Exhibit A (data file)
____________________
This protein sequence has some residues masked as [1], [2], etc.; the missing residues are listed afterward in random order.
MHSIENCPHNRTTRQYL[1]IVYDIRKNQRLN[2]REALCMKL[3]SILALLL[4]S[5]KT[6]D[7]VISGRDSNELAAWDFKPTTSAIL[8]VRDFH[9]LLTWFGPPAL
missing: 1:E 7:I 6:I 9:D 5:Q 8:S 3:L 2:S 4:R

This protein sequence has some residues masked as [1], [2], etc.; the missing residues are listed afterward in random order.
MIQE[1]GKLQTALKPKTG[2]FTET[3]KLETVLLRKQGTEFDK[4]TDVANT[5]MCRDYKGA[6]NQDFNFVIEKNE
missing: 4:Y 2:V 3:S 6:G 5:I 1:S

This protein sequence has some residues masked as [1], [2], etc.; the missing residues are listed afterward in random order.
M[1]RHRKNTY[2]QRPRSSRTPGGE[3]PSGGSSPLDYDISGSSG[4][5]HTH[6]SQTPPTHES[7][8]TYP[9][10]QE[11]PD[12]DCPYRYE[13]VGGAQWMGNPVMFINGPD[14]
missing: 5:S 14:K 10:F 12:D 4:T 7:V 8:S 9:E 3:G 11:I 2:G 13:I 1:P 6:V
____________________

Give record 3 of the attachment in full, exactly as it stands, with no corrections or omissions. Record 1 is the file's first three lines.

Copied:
This protein sequence has some residues masked as [1], [2], etc.; the missing residues are listed afterward in random order.
M[1]RHRKNTY[2]QRPRSSRTPGGE[3]PSGGSSPLDYDISGSSG[4][5]HTH[6]SQTPPTHES[7][8]TYP[9][10]QE[11]PD[12]DCPYRYE[13]VGGAQWMGNPVMFINGPD[14]
missing: 5:S 14:K 10:F 12:D 4:T 7:V 8:S 9:E 3:G 11:I 2:G 13:I 1:P 6:V